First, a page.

Deep impact

The topic of legacy is hot in the associations circle, but corporates can also achieve greater good – more than just commercial goals – for the community of the destination they meet and conduct events in

There is no doubt that when businessmen meet, be it at intimate functions where contracts are inked or at massive conferences where the latest commercial issues are discussed at length, trade is established and money is both spent and made.

But more than just making a beeline for commercial gains, for-profit corporates are also establishing valuable legacies for the communities they are involved in.

New projects benefiting the host city are often launched at business events. The Public Utilities Board, for example, moved to support and grow water firms during the Singapore International Water Week 2018

One of the clearest legacies of business events and activities is the exchange of knowledge that shape future industry developments, opined Ailynn Seah, vice president of sales – MIC and association, Marina Bay Sands (MBS) in Singapore.

Seah explained: “Many of the high profile events that were hosted at MBS have seen new projects being launched and key announcements being made, which in turn impact related industries within the city-state. For example, during the Singapore International Water Week, the Public Utilities Board launched the Singapore Water Exchange – a new development to house water firms across the industry and further its growth.”

Business events are also an important creator of jobs, noted Didier Scaillet, CEO, Society for Incentive Excellence, who referenced the Economic Significance of Meeting to the US Economy study released earlier this year by the Events Industry Council.

“In terms of impact on direct employment, the business events industry ranked second to healthcare across all industries. Business events create opportunities, empower communities and enhance local livelihoods,” Scaillet said.

Through events, companies are also fulfilling corporate social responsibility (CSR) goals, pointed out both Seah and Scaillet.

Said Scaillet: “CSR plays an integral role in driving employee engagement and building a thriving corporate culture, and has therefore become a critical part of the engagement strategy of organisations. While CSR has become a formal organisational approach to giving back, the actual action of giving back can be very powerful, authentic and transformative for employees.”

He attributed the rise of CSR initiatives during events partially to the millennial workforce. “A survey by Cone Communications found that 65 per cent of millennial employees say an organisation’s dedication to social/environment causes is directly linked to employee loyalty. And, a Towers Watson survey made a direct link between CSR and engagement – specifically calling out CSR as a driver of engagement.”

He added: “The events industry has long supported green meetings and CSR opportunities and with the millennial population, it will likely do even more to push the CSR envelope.”
Within the sphere of corporate incentive travel, inclusion of CSR elements in programmes is on the rise.

According to the Incentive Travel Industry Index, CSR inclusion has risen in Europe (from 38 per to 43 per) and in Asia (from 17 per cent to 38 per cent).

“Across all regions, CSR and sustainability are second only to the national economy in terms of impact of planning and implementation of incentive travel programmes,” Scaillet said.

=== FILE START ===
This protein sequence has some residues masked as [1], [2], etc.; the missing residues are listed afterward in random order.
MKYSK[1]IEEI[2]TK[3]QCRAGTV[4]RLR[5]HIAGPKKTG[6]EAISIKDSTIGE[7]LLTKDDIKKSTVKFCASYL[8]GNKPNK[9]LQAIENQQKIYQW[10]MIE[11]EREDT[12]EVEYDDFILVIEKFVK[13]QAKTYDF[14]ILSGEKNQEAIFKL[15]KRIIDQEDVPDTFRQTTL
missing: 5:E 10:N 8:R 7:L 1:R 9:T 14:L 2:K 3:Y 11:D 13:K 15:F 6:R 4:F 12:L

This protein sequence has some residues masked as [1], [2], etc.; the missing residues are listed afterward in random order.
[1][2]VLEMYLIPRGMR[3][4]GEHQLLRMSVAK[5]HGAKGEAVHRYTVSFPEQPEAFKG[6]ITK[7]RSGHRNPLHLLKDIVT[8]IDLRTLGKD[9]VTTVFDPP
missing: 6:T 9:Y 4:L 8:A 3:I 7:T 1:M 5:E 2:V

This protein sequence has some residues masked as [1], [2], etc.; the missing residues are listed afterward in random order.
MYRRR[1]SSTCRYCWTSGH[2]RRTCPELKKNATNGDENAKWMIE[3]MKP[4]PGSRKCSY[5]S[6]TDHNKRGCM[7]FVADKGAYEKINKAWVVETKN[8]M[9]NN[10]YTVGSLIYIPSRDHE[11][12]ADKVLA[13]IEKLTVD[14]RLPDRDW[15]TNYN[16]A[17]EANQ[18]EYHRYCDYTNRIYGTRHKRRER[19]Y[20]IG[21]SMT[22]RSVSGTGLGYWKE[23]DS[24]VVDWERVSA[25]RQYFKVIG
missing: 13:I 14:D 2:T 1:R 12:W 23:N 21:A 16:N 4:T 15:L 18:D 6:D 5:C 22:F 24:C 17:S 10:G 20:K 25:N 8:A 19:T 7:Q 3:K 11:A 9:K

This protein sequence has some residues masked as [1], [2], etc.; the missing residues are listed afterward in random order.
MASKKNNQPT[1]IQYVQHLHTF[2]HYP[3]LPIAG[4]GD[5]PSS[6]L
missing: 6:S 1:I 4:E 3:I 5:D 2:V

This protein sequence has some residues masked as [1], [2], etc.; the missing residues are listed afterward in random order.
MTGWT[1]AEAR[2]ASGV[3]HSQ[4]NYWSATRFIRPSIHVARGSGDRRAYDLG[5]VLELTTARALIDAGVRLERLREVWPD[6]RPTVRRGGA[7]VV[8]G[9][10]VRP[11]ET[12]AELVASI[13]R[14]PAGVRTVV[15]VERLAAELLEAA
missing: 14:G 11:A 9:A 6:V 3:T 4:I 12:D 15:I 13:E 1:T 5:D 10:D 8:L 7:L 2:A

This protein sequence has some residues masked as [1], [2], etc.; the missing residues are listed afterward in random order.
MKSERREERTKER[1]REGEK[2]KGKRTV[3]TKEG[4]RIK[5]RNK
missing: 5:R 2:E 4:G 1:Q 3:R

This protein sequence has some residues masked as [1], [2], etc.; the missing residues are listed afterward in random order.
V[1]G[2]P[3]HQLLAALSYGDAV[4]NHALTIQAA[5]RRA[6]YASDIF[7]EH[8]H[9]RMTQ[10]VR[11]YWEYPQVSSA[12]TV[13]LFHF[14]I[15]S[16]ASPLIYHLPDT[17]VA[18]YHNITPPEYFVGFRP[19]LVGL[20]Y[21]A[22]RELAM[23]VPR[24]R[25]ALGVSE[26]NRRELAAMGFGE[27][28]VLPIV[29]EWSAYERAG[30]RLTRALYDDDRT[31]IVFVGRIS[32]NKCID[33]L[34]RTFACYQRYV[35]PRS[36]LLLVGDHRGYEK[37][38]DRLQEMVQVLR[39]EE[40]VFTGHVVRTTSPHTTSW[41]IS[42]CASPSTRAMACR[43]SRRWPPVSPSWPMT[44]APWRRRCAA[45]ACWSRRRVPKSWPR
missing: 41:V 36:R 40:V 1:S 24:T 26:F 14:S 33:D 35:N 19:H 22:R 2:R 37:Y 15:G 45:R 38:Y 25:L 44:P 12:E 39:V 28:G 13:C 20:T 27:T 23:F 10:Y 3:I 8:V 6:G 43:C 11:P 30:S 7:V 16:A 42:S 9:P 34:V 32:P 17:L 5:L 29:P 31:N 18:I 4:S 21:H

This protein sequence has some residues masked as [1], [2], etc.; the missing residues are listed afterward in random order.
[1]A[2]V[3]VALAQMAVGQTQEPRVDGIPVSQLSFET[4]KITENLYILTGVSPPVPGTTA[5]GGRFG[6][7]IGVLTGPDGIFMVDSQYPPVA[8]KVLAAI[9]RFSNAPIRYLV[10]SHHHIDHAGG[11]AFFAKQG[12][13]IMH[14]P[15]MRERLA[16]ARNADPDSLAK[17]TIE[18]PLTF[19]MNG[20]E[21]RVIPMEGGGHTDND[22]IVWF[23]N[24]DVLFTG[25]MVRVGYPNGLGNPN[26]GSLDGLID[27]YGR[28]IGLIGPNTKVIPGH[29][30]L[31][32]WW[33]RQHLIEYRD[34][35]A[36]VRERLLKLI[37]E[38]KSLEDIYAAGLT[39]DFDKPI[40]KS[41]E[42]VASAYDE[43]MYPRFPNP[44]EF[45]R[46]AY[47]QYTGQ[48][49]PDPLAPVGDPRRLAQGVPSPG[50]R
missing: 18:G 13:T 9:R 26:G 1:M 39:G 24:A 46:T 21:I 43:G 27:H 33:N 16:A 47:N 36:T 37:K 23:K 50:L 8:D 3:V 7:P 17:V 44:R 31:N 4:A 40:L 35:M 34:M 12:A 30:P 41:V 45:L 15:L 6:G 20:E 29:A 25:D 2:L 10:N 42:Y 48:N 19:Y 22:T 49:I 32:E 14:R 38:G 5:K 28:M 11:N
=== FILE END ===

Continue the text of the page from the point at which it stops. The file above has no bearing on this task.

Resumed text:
Seah believes that event venues can be a catalyst for the achievement of CSR goals. She said: “When clients hold events at MBS, our team will first develop an understanding of their meeting objectives – including any requests to incorporate CSR-related or sustainable elements into their programme. We collaborate with the client to ensure that the right community experiences and green initiatives are curated into the meeting design process.

“Our value-add comes from our staff’s expertise and knowledge on the social landscape in Singapore, coupled with MBS’ leadership in CSR.”

Citing examples of how this was recently achieved, Seah pointed to the Schneider Electric Global Innovation Summit and the 7th Responsible Business Forum on Sustainable Development organised by Global Initiatives in collaboration with the United Nations Environment Programme.

For both events which took place in 2018, the MBS team created ‘Earth-friendly’ menus that featured organic, fair trade or Rainforest Alliance Certified, responsibly produced or locally sourced ingredients – a step-up from the venue’s standard green meeting Harvest Menu which offers locally sourced F&B options to reduce food miles.

At the Schneider Electric Global Innovation Summit, the MBS team also tapped on its network of charities to help the organiser channel their leftover event furniture towards a charitable cause.

Seah recalled: “We connected the organiser with the Association for Persons with Special Needs (APSN) and facilitated the donation of 320 furniture items such as shelves, sofas and tables to the organisation. These furniture items were used to furnish APSN’s new Centre for Adults, a sheltered workshop and training centre space for their beneficiaries.”

Summing up the deeper, wider impact of business events, Scaillet said: “The true potential of face-to-face events extends to the heart of society. Events facilitate human encounters, help overcome barriers, build understanding, cultivate connections and promote peace. And that’s why it is more important than ever for the business events industry to embrace our responsibility to advocate for a world that is safe, open, and inclusive.” – additional reporting by Rachel AJ Lee

This article is part of The Soul of Business Events, first published in TTGmice December 2018/January 2019

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